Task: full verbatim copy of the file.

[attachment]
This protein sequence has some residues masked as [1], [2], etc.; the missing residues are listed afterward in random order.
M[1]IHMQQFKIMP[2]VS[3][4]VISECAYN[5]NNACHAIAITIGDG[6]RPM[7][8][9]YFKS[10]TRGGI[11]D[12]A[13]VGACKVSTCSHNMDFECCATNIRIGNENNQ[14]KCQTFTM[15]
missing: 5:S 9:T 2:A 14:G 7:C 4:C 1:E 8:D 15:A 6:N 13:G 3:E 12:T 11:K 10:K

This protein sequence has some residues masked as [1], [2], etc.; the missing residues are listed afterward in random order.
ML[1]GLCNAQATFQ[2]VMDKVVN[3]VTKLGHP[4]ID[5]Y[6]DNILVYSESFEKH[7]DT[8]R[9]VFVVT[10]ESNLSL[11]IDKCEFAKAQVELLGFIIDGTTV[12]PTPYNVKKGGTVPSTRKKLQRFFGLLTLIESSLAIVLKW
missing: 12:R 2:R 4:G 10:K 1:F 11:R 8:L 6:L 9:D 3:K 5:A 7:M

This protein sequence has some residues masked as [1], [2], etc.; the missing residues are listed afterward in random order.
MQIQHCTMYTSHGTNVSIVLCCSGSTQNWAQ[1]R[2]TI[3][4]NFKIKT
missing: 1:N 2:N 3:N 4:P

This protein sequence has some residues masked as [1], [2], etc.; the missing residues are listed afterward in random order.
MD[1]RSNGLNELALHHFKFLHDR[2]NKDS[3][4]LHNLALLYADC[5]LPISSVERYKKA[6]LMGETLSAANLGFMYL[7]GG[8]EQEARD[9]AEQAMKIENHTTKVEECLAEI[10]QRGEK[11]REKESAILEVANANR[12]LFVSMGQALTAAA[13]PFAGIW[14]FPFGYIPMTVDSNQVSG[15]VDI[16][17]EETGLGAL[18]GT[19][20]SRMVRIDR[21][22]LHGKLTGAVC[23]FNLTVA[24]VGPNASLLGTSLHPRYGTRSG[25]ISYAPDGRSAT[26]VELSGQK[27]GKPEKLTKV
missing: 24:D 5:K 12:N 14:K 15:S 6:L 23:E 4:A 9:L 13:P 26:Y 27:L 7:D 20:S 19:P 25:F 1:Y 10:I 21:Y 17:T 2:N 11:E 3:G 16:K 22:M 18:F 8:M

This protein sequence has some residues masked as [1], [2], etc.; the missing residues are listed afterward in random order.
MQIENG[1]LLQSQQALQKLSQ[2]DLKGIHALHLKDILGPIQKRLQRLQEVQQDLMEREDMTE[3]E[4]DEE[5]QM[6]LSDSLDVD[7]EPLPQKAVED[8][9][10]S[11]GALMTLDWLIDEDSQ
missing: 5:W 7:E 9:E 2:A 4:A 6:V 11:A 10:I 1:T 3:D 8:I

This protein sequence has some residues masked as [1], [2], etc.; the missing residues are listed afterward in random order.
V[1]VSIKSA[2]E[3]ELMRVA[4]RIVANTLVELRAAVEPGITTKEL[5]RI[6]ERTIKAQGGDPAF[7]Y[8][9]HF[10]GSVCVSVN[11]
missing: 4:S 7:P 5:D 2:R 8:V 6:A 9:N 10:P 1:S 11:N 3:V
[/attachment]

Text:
This protein sequence has some residues masked as [1], [2], etc.; the missing residues are listed afterward in random order.
M[1]IHMQQFKIMP[2]VS[3][4]VISECAYN[5]NNACHAIAITIGDG[6]RPM[7][8][9]YFKS[10]TRGGI[11]D[12]A[13]VGACKVSTCSHNMDFECCATNIRIGNENNQ[14]KCQTFTM[15]
missing: 5:S 9:T 2:A 14:G 7:C 4:C 1:E 8:D 15:A 6:N 13:G 3:E 12:T 11:K 10:K

This protein sequence has some residues masked as [1], [2], etc.; the missing residues are listed afterward in random order.
ML[1]GLCNAQATFQ[2]VMDKVVN[3]VTKLGHP[4]ID[5]Y[6]DNILVYSESFEKH[7]DT[8]R[9]VFVVT[10]ESNLSL[11]IDKCEFAKAQVELLGFIIDGTTV[12]PTPYNVKKGGTVPSTRKKLQRFFGLLTLIESSLAIVLKW
missing: 12:R 2:R 4:G 10:K 1:F 11:R 8:L 6:L 9:D 3:K 5:A 7:M

This protein sequence has some residues masked as [1], [2], etc.; the missing residues are listed afterward in random order.
MQIQHCTMYTSHGTNVSIVLCCSGSTQNWAQ[1]R[2]TI[3][4]NFKIKT
missing: 1:N 2:N 3:N 4:P

This protein sequence has some residues masked as [1], [2], etc.; the missing residues are listed afterward in random order.
MD[1]RSNGLNELALHHFKFLHDR[2]NKDS[3][4]LHNLALLYADC[5]LPISSVERYKKA[6]LMGETLSAANLGFMYL[7]GG[8]EQEARD[9]AEQAMKIENHTTKVEECLAEI[10]QRGEK[11]REKESAILEVANANR[12]LFVSMGQALTAAA[13]PFAGIW[14]FPFGYIPMTVDSNQVSG[15]VDI[16][17]EETGLGAL[18]GT[19][20]SRMVRIDR[21][22]LHGKLTGAVC[23]FNLTVA[24]VGPNASLLGTSLHPRYGTRSG[25]ISYAPDGRSAT[26]VELSGQK[27]GKPEKLTKV
missing: 24:D 5:K 12:N 14:K 15:S 6:L 23:E 4:A 9:L 13:P 26:Y 27:L 7:D 20:S 19:P 25:F 1:Y 10:I 21:Y 17:T 2:N 11:E 3:G 16:K 22:M 18:F 8:M

This protein sequence has some residues masked as [1], [2], etc.; the missing residues are listed afterward in random order.
MQIENG[1]LLQSQQALQKLSQ[2]DLKGIHALHLKDILGPIQKRLQRLQEVQQDLMEREDMTE[3]E[4]DEE[5]QM[6]LSDSLDVD[7]EPLPQKAVED[8][9][10]S[11]GALMTLDWLIDEDSQ
missing: 5:W 7:E 9:E 2:A 4:A 6:V 11:A 10:I 1:T 3:D 8:I

This protein sequence has some residues masked as [1], [2], etc.; the missing residues are listed afterward in random order.
V[1]VSIKSA[2]E[3]ELMRVA[4]RIVANTLVELRAAVEPGITTKEL[5]RI[6]ERTIKAQGGDPAF[7]Y[8][9]HF[10]GSVCVSVN[11]
missing: 4:S 7:P 5:D 2:R 8:V 6:A 9:N 10:P 1:S 11:N 3:V